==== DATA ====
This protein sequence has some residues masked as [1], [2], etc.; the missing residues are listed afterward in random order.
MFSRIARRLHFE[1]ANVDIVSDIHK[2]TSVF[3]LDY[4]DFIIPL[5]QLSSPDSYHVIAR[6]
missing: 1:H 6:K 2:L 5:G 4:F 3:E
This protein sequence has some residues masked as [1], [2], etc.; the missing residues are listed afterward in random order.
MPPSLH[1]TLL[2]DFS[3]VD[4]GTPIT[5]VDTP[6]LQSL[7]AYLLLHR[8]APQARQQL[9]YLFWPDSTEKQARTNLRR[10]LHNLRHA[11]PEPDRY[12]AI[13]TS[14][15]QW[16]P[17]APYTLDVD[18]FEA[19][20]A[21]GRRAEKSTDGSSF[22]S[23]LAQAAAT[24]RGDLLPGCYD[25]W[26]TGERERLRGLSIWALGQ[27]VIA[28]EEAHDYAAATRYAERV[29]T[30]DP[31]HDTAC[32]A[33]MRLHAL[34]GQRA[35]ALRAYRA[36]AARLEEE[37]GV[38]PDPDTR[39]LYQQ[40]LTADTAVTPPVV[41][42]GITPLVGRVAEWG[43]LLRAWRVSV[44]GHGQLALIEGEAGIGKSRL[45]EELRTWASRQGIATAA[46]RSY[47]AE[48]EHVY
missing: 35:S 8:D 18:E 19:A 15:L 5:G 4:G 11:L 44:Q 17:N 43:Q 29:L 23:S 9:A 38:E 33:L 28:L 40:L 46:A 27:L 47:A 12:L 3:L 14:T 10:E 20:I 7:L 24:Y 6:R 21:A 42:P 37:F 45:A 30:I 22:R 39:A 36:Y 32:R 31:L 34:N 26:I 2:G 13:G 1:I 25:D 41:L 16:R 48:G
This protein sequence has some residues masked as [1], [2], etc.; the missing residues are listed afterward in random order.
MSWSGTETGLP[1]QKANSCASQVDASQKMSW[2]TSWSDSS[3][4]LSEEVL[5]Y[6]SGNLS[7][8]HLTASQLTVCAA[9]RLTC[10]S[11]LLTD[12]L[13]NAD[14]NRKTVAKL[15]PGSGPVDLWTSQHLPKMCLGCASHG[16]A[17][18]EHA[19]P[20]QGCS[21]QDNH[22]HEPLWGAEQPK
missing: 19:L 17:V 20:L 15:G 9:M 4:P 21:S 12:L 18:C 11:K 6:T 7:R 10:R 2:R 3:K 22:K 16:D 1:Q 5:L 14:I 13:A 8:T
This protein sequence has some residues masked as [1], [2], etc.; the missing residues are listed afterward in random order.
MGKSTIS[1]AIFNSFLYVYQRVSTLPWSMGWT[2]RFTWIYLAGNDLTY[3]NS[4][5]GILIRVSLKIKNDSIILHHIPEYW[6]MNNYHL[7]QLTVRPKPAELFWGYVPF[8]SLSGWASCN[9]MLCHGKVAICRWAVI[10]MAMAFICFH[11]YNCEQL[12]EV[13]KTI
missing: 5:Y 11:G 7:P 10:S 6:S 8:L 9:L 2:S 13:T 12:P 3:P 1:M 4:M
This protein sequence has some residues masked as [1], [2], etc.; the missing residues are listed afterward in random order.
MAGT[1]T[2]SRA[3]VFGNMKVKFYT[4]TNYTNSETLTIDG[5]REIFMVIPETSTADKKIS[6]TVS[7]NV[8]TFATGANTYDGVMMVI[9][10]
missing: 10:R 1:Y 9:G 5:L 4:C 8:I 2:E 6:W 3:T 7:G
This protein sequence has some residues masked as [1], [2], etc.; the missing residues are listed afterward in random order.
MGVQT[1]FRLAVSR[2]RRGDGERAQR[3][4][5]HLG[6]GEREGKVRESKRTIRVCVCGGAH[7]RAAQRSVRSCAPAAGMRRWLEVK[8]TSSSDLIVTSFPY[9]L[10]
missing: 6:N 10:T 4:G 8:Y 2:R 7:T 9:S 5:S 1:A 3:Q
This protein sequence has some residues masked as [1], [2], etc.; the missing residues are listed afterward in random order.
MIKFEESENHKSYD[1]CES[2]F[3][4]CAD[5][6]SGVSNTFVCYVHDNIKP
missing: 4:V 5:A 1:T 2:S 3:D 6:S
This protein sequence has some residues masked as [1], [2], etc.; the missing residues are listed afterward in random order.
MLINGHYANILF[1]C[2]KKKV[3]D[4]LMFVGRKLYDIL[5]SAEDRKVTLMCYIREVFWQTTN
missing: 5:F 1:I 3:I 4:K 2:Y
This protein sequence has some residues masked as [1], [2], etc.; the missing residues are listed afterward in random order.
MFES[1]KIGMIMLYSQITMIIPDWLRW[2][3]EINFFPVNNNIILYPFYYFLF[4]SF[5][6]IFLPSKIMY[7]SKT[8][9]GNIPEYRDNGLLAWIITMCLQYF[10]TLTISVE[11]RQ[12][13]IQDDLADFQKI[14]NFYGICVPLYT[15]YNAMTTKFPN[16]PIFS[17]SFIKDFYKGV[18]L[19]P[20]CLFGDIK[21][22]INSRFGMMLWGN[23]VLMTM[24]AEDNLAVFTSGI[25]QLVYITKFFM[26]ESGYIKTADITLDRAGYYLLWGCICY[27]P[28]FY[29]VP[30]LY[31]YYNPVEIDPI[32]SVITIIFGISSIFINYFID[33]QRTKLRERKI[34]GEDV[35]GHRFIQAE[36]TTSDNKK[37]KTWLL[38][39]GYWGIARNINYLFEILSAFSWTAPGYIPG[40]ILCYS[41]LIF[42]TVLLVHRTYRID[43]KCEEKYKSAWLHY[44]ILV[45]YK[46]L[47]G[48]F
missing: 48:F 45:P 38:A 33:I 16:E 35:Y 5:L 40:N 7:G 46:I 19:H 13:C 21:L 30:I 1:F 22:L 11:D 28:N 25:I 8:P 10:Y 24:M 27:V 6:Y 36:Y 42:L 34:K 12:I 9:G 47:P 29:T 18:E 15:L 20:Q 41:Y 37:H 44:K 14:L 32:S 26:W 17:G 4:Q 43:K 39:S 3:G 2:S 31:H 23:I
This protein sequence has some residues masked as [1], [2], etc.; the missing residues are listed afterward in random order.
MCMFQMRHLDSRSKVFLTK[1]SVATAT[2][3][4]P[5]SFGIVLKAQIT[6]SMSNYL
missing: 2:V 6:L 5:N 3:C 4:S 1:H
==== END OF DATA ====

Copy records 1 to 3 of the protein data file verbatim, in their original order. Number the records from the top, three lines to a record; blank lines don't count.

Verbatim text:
This protein sequence has some residues masked as [1], [2], etc.; the missing residues are listed afterward in random order.
MFSRIARRLHFE[1]ANVDIVSDIHK[2]TSVF[3]LDY[4]DFIIPL[5]QLSSPDSYHVIAR[6]
missing: 1:H 6:K 2:L 5:G 4:F 3:E
This protein sequence has some residues masked as [1], [2], etc.; the missing residues are listed afterward in random order.
MPPSLH[1]TLL[2]DFS[3]VD[4]GTPIT[5]VDTP[6]LQSL[7]AYLLLHR[8]APQARQQL[9]YLFWPDSTEKQARTNLRR[10]LHNLRHA[11]PEPDRY[12]AI[13]TS[14][15]QW[16]P[17]APYTLDVD[18]FEA[19][20]A[21]GRRAEKSTDGSSF[22]S[23]LAQAAAT[24]RGDLLPGCYD[25]W[26]TGERERLRGLSIWALGQ[27]VIA[28]EEAHDYAAATRYAERV[29]T[30]DP[31]HDTAC[32]A[33]MRLHAL[34]GQRA[35]ALRAYRA[36]AARLEEE[37]GV[38]PDPDTR[39]LYQQ[40]LTADTAVTPPVV[41][42]GITPLVGRVAEWG[43]LLRAWRVSV[44]GHGQLALIEGEAGIGKSRL[45]EELRTWASRQGIATAA[46]RSY[47]AE[48]EHVY
missing: 35:S 8:D 18:E 19:A 15:L 5:G 4:G 11:L 44:Q 17:N 43:Q 29:L 23:S 9:A 38:E 33:L 28:L 40:L 46:A 27:L 47:A 12:L 3:L 14:T 10:E 20:I 7:L 24:Y 6:R 21:A 42:P 37:F 45:A 30:I 22:R 39:A 36:Y 32:R 31:L 34:N 26:I 2:G 13:G 1:I 25:D 41:L 16:R 48:G
This protein sequence has some residues masked as [1], [2], etc.; the missing residues are listed afterward in random order.
MSWSGTETGLP[1]QKANSCASQVDASQKMSW[2]TSWSDSS[3][4]LSEEVL[5]Y[6]SGNLS[7][8]HLTASQLTVCAA[9]RLTC[10]S[11]LLTD[12]L[13]NAD[14]NRKTVAKL[15]PGSGPVDLWTSQHLPKMCLGCASHG[16]A[17][18]EHA[19]P[20]QGCS[21]QDNH[22]HEPLWGAEQPK
missing: 19:L 17:V 20:L 15:G 9:M 4:P 21:S 12:L 18:C 11:K 6:T 7:R 10:R 2:R 3:K 22:K 16:D 1:Q 5:L 14:I 13:A 8:T